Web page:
Cybersecurity is a 24×7 job. Since hackers don’t work 9 to 5, neither can we. In fact, many attacks are purposely initiated at the beginning of a weekend or holiday to maximize the opportunity before they are discovered.
Many organizations have realized the difficulty of handling cybersecurity internally, whether it be hiring staff with the right expertise, purchasing expensive software solutions or configuring those solutions to send alerts effectively. These challenges prompt organizations to partner with outsourced managed security service providers (MSSPs) to handle the burden and reduce upfront cost. Institutions look to MSSPs for cybersecurity solutions, including outsourced Security Operations Centers (SOCs), to provide them with the tools and expertise to remain secure.
A Layered Approach to Cybersecurity
Organizations should take a layered security approach to maximize protection efforts and ensure that if one piece of technology fails, another layer can pick up what was missed—or in some cases breached.
A layered security approach often consists of two components: prevention and detection. Prevention tools consist of commonly known cybersecurity solutions such as firewalls, spam filters and anti-virus software. These tools are configured to block potentially malicious traffic and code.
But what happens if something does get past those prevention tools? That is when detection becomes critical.
What is a SIEM?
Almost all technology devices and software produce event logs, which are a history of all events occurring on that system. These logs record events like successful or failed logins and connections to internet sites and can be used to find anomalies and potential breaches. Historically, regulators expected humans to review these logs and look for issues. But many devices produce hundreds of these event logs per second, making it nearly impossible for a human to find the needle in the haystack.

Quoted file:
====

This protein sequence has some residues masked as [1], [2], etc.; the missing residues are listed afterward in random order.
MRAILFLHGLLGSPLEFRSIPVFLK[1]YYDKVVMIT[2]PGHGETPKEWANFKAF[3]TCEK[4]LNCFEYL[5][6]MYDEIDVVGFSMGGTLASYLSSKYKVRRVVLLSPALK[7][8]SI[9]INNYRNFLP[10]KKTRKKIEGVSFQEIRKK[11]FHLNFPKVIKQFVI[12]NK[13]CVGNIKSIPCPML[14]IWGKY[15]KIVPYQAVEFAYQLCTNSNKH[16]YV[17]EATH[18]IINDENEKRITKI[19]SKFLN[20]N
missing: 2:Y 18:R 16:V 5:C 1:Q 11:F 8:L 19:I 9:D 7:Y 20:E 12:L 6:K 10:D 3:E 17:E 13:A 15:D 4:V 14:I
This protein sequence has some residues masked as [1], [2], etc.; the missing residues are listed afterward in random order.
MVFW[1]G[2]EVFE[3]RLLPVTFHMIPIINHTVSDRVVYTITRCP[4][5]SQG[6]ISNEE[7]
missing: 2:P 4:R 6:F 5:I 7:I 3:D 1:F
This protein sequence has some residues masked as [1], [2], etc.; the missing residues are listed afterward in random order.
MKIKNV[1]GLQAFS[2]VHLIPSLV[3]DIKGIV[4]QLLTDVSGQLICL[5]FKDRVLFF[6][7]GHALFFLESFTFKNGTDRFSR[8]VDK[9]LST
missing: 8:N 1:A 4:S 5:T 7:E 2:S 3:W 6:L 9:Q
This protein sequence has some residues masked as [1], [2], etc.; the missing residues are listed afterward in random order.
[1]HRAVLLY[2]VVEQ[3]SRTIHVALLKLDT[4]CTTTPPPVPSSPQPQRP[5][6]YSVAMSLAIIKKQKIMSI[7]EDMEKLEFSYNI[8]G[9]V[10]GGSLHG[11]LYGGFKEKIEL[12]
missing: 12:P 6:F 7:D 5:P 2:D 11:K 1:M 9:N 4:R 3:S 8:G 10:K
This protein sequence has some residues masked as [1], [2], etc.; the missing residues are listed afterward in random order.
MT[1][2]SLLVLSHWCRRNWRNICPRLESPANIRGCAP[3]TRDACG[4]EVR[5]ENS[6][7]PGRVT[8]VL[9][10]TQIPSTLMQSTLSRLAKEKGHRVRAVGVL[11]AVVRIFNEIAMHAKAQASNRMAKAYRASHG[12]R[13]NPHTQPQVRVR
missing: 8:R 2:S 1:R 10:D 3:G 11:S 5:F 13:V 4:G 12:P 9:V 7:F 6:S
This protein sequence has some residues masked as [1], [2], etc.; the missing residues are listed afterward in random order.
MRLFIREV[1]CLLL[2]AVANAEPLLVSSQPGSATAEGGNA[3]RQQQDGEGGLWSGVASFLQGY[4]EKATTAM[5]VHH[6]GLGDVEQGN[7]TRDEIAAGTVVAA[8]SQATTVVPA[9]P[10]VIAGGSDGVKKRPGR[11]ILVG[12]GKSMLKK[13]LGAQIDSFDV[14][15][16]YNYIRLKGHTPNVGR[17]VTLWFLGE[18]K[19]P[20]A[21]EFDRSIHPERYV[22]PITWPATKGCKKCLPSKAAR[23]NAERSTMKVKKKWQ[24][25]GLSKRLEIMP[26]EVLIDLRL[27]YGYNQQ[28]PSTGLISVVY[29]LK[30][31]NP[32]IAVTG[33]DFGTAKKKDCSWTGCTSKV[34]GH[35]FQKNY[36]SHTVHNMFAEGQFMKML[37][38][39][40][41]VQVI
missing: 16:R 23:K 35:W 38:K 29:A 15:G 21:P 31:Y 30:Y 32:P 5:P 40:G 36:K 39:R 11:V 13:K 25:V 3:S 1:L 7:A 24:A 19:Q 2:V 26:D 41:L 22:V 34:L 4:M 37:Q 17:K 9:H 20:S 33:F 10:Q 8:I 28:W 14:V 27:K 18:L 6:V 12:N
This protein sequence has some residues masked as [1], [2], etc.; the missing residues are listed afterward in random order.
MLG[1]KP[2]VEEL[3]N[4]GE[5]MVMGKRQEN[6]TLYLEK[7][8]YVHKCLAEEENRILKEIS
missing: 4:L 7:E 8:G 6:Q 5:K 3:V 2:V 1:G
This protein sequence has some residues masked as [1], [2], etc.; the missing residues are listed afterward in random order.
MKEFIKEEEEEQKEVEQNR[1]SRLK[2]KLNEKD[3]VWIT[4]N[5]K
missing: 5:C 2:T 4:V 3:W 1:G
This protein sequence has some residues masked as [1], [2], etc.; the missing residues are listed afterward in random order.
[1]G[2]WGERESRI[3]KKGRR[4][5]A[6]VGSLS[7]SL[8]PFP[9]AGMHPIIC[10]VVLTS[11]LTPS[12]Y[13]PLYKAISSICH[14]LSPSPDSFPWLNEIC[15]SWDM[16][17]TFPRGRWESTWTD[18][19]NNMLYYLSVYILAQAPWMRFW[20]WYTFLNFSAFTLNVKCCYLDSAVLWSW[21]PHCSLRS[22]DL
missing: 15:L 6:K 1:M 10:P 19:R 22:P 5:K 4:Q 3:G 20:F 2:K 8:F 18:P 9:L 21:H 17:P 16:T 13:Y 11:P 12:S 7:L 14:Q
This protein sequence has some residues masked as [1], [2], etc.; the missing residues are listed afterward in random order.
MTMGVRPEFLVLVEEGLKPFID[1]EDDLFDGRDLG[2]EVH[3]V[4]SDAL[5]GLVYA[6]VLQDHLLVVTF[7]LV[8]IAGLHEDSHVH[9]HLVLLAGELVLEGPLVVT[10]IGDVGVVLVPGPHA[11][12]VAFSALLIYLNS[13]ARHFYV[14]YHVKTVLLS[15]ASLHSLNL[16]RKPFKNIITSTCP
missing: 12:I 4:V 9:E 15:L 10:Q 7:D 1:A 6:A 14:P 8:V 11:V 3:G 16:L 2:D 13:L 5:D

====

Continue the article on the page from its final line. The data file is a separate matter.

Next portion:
That’s where a Security Incident Event Management (SIEM) solution is most powerful. A SIEM, if configured correctly, uses artificial intelligence (AI) to collect and holistically review these event logs across a technology environment, detecting anomalies and alerting on them.
When you visit a doctor, it’s important to relay all your symptoms, so the doctor can provide an accurate diagnosis. A SIEM does the same thing for an IT environment by looking across your entire IT environment to diagnose possible security threats. A SIEM can ingest logs from onsite equipment like firewalls and servers, software like anti-virus solutions and even cloud-hosted services like Office 365.
While a SIEM is a powerful cybersecurity detection tool, it can cost tens or even hundreds of thousands of dollars to purchase. A SIEM can also require countless hours to configure and maintain. Some organizations that have purchased SIEM solutions may never have the time or expertise to investigate the majority of alerts their SIEM produces. And when alerts go unchecked, organizations risk the chance of a small incident becoming a major breach.
SIEM as a Service
For these reasons, many organizations have turned to managed SIEM solutions, or SIEM as a Service (SIEMaaS). In a SIEMaaS model, an organization collects all event logs and sends them over a secure connection to an outsourced SIEM. This SIEM then produces alerts that are directed back to the internal IT team or to an outsourced SOC for investigation and review.